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Why did he say that?

Jerry Lucky Commentary October 2009

Copyright Jerry Lucky © 2009 All Rights Reserved

 

I’m sitting here wondering why we say the things we do. I’m sure this has happened to you…you read a review of your favourite

prog band and you can’t understand why the reviewer or critic said what he said. You ask yourself was he listening to the same

disc you were. That’s happened to me plenty of times. Hey, maybe you’ve had those thoughts reading some of my reviews.

Someone once said “beauty is in the eye of the beholder.” That must be true about music as well.

 

I totally understand the concept of “beauty being in the eye of the beholder” but that still doesn’t answer why we say some of the things we say. Hey, I know everyone will like different things for different reasons. Still, if you read a lot of reviews, articles, and interviews relating to progressive rock you might get a sense that some in our relatively small music-appreciation-society like to “eat their young.”

 

What I mean is that I’ve read some who seem to quite casually or in some cases perhaps out of a sense of duty or obligation feel the need to discount the efforts or even belittle the work of those creating progressive rock music. More than a few times I’ve read a review that actually speaks quite highly or at least positively about a recording only to insert somewhere in the review a comment about something less than satisfactory and often times it’s about something picayune or miniscule, almost as if they feel duty bound to say something negative to balance the review, or perish the thought, convey a sense of intellectual superiority.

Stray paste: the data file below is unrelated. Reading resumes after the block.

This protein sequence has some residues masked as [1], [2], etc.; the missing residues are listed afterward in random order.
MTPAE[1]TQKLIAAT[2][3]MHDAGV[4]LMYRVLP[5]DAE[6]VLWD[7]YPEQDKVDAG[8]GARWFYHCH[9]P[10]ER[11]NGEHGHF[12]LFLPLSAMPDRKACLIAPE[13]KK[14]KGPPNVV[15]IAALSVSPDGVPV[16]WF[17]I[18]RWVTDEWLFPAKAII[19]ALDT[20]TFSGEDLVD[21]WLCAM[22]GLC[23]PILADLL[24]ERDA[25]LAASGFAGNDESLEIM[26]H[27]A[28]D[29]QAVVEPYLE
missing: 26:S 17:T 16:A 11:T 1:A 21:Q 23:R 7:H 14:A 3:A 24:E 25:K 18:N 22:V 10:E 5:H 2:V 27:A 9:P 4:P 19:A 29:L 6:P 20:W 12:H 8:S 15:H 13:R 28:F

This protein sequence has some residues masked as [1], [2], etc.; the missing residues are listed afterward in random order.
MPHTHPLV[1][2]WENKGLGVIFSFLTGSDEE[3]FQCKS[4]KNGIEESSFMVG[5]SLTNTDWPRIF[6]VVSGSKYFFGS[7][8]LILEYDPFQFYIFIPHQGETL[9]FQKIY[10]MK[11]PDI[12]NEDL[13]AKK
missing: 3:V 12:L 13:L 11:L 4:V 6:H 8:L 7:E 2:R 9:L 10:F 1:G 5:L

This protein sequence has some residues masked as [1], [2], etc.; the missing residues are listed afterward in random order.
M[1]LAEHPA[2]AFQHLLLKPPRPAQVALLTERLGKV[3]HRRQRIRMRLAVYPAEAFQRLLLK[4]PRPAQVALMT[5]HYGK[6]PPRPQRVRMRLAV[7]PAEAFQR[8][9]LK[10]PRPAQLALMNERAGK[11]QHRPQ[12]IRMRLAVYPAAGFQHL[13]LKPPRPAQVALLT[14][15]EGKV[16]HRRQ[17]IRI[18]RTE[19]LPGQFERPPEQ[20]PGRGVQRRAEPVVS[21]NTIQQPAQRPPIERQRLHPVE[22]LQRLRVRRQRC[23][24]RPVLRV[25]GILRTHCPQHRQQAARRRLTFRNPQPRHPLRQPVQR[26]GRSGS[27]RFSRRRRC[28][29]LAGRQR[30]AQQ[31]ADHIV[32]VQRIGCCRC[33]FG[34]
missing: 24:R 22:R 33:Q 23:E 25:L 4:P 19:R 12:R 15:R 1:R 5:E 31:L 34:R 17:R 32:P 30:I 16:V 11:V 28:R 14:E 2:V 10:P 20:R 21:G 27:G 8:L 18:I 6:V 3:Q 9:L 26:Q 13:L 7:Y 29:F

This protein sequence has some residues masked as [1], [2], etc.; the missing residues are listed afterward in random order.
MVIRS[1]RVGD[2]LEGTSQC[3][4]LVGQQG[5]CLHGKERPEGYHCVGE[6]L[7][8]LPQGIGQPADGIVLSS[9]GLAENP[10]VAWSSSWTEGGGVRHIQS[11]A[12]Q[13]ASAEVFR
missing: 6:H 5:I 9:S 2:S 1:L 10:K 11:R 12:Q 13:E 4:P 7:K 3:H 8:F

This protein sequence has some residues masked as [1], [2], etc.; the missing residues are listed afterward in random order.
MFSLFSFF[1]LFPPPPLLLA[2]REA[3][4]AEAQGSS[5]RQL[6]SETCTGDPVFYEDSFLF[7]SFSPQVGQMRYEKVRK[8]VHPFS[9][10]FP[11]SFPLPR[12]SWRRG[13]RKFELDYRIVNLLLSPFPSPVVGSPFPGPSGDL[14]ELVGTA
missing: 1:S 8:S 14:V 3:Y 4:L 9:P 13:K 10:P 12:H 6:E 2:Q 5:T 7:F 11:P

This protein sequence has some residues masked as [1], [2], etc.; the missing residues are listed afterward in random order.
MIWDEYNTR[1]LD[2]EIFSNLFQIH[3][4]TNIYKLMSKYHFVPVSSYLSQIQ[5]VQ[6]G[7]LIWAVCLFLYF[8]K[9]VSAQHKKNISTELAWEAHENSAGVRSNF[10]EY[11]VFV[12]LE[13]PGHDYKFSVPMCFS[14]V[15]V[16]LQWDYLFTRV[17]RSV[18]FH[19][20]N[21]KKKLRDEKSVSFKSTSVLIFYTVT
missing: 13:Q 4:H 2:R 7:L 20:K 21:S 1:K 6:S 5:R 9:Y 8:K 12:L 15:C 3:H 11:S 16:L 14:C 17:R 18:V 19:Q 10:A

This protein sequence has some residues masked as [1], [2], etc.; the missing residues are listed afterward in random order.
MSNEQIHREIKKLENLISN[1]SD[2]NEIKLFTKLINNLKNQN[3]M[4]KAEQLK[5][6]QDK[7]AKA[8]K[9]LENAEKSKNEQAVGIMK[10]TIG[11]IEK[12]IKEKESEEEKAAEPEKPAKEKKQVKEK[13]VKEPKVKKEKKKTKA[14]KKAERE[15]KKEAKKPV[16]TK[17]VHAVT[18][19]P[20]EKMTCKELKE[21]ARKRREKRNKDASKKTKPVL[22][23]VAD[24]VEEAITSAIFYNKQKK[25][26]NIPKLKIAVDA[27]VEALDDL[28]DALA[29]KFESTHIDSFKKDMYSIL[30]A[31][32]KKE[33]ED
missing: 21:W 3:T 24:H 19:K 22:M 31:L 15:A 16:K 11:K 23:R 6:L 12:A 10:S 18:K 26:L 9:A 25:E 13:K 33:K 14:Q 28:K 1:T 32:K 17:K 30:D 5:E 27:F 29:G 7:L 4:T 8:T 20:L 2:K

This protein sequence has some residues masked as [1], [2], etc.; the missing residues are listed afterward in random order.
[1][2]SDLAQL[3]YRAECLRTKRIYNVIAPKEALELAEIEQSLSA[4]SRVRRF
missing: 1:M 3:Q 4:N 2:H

It got me wondering why we offer these left-handed compliments at all. What are you really trying to say? It’s seems to me writers feel they have to provide some warning under the guise of informing the reader that in the process really only allows the writer to push their own agenda. I admit to being a bit confused by this approach and wonder where it comes from.

 

Is it that they feel as writers it is their duty to write something that marginalizes certain artists?

 

Is it because, even though they personally may like the music, they fear their peers will consider them not-critical or thorough enough?

 

Is it because they sincerely feel the need to say something to prevent the artist from getting off scot-free?

 

Perhaps after reviewing hundreds and hundreds of CDs they’ve simply become jaded? (It happens!)

 

Or is it because they really don’t like the music they’re reviewing but feel the need to soften the blow?

 

Quite honestly I don’t know. Normally if I’m writing a review I see my goal as providing some description of the music and the disc. I just don’t see myself sitting here in judgement of the music to the point where I can in all honesty say that the disc would have been better had they done “this or that.”

 

I heard from a friend that the production was lacking on a certain new release. Really? I’d listened to that CD and honestly felt the production sound was intentional and was exactly what the band was going after given their musical direction. So who’s right? The guy who said the band had bad or muddy production or me who said that was the production style the band was going for. Not sure.

 

But tell me this, which is the observation that makes more sense to someone who’s never heard the disc? Which observation helps the artist? Which observation helps the listener make a choice? I don’t think there is a simple answer here that can in any way be enforced. What I do know is that I’ll be more careful about the things I say in my reviews.  At least that’s what I think.

 

Jerry Lucky

(10/4/09)